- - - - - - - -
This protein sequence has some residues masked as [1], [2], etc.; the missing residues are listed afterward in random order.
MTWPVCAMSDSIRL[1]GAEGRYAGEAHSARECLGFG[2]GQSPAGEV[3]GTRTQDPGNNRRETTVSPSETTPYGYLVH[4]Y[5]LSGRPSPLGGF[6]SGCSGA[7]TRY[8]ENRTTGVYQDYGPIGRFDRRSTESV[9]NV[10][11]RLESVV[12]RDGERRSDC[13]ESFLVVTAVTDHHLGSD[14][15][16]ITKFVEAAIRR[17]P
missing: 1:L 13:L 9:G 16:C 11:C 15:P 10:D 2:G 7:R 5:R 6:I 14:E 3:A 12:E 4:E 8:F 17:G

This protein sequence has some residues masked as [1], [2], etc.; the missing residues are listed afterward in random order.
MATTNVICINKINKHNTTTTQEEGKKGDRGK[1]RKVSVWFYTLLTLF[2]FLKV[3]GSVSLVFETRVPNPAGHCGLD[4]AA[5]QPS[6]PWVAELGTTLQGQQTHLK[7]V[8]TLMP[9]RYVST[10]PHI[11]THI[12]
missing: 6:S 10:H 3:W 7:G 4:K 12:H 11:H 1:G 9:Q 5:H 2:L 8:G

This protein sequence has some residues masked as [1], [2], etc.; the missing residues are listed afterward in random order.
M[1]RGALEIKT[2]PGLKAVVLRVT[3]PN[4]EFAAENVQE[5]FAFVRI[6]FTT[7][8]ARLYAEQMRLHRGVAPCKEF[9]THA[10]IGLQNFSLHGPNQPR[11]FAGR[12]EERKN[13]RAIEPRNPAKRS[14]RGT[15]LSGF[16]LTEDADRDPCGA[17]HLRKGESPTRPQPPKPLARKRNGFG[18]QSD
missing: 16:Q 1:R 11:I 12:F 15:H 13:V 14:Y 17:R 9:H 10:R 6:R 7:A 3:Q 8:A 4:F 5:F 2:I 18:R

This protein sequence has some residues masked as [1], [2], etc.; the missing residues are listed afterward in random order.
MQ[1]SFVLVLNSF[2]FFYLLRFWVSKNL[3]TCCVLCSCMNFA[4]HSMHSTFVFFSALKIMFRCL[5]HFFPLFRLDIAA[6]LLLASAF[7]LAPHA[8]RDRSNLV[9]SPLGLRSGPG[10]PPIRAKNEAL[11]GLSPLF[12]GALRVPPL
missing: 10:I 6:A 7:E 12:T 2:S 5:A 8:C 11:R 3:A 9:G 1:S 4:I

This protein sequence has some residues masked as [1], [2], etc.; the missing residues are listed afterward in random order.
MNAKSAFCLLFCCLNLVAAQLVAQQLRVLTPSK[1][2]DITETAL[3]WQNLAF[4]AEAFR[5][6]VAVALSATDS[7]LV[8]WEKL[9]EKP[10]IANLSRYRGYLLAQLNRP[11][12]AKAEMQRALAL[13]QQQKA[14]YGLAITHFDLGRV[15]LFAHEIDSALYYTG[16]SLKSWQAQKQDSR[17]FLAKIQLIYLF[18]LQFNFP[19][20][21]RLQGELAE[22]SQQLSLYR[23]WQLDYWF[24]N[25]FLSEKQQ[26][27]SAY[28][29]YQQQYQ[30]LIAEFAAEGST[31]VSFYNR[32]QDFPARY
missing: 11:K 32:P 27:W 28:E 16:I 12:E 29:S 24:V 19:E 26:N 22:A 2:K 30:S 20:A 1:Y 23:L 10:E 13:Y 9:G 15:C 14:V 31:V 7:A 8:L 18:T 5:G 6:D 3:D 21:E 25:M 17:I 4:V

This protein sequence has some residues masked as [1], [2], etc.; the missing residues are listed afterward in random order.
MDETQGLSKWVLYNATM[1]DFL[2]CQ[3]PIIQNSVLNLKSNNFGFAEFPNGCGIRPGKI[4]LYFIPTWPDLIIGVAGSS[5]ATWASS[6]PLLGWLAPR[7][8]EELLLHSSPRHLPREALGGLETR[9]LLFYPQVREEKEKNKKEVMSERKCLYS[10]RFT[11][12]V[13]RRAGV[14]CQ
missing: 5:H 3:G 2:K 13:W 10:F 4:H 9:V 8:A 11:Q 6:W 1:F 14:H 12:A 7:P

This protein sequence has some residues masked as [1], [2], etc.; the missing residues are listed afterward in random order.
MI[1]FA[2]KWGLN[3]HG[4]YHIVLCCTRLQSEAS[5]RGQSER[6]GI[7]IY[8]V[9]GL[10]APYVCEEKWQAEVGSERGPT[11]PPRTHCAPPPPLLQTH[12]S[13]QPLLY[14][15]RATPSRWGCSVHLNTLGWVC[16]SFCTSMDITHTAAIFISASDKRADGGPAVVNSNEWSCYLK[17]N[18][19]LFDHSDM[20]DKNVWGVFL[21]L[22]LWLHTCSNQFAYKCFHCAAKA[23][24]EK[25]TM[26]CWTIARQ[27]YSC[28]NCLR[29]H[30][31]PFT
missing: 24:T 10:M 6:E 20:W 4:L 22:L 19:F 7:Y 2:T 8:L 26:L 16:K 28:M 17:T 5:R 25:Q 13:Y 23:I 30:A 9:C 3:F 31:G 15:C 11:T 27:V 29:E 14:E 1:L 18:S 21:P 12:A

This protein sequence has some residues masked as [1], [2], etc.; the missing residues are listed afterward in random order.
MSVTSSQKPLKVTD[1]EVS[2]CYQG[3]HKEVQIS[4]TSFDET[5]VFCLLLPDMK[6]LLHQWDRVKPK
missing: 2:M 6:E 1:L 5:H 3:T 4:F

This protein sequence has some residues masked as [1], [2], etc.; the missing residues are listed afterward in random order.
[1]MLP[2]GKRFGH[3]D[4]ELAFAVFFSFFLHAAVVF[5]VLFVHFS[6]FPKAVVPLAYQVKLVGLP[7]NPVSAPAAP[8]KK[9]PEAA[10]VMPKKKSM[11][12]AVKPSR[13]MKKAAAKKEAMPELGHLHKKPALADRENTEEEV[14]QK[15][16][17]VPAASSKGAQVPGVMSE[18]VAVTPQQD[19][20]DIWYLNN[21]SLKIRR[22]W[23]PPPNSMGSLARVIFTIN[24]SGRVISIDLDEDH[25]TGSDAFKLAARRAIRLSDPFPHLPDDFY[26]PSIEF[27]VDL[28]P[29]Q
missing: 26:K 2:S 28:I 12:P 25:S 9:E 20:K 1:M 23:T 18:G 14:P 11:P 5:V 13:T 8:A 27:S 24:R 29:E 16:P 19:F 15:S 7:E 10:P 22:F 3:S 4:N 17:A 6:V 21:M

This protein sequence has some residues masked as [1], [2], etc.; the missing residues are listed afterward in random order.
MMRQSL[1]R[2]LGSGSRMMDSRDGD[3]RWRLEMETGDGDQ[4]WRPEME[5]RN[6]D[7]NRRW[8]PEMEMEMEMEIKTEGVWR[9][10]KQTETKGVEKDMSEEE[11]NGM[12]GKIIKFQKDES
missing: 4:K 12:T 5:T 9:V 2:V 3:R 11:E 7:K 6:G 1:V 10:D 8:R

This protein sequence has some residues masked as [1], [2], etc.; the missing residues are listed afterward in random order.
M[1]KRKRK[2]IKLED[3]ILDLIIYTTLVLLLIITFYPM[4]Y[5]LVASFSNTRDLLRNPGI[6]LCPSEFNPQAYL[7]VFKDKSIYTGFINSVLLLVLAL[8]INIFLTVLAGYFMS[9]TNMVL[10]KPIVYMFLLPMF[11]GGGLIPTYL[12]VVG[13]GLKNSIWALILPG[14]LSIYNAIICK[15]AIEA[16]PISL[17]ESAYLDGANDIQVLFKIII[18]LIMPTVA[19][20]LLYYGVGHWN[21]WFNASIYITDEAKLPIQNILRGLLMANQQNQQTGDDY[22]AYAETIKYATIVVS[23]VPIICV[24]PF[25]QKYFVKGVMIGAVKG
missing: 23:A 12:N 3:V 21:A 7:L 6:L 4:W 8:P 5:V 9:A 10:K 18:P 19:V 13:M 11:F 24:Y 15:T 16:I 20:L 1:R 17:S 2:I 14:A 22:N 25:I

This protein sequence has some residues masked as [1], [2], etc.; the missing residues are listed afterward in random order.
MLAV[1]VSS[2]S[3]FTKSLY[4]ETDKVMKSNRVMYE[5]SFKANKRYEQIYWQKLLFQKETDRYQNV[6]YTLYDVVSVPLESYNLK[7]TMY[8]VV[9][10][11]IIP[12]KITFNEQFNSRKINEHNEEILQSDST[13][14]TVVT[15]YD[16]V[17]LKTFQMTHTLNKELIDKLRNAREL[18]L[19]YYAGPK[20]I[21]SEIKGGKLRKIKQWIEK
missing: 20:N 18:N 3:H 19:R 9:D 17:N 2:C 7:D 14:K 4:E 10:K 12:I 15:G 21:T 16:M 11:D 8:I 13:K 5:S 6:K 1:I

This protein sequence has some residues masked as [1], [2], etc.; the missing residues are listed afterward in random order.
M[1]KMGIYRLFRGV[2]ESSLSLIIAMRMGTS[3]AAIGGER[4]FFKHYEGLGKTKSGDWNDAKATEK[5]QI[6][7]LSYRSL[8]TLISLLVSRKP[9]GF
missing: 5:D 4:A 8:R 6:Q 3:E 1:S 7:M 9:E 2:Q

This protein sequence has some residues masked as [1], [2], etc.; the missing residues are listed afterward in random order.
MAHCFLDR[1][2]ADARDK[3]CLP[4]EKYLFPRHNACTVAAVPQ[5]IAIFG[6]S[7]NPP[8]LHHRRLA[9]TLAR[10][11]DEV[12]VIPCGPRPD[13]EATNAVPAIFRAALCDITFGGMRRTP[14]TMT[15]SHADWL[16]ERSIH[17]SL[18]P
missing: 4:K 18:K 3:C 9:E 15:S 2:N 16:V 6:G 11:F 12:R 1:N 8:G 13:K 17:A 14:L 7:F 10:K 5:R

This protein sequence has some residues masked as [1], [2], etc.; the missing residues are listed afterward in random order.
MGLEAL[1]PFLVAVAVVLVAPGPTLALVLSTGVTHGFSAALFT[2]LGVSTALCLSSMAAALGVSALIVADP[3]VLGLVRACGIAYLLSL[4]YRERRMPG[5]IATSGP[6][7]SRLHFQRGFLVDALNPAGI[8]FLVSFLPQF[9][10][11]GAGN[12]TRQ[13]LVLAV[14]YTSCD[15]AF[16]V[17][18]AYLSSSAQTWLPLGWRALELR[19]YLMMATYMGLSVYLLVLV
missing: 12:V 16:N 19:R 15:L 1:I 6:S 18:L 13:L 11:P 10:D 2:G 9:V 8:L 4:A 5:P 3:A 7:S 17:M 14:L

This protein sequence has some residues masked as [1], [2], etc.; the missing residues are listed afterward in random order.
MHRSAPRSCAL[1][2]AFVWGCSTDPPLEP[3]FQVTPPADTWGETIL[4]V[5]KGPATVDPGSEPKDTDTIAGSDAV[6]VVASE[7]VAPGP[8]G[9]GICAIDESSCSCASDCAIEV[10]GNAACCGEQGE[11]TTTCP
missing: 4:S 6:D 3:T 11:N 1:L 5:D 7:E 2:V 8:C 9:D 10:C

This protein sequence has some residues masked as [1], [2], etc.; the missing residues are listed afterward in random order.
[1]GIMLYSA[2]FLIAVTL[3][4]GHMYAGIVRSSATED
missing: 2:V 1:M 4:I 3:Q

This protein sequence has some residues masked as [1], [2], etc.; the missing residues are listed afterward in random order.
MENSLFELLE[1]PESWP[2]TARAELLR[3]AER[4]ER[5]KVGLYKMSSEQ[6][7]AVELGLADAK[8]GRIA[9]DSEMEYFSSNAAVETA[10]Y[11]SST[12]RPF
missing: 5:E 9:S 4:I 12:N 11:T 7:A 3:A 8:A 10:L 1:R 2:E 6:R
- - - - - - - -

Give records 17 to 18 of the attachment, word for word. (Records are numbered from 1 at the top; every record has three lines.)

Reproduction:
This protein sequence has some residues masked as [1], [2], etc.; the missing residues are listed afterward in random order.
[1]GIMLYSA[2]FLIAVTL[3][4]GHMYAGIVRSSATED
missing: 2:V 1:M 4:I 3:Q

This protein sequence has some residues masked as [1], [2], etc.; the missing residues are listed afterward in random order.
MENSLFELLE[1]PESWP[2]TARAELLR[3]AER[4]ER[5]KVGLYKMSSEQ[6][7]AVELGLADAK[8]GRIA[9]DSEMEYFSSNAAVETA[10]Y[11]SST[12]RPF
missing: 5:E 9:S 4:I 12:N 11:T 7:A 3:A 8:A 10:L 1:R 2:E 6:R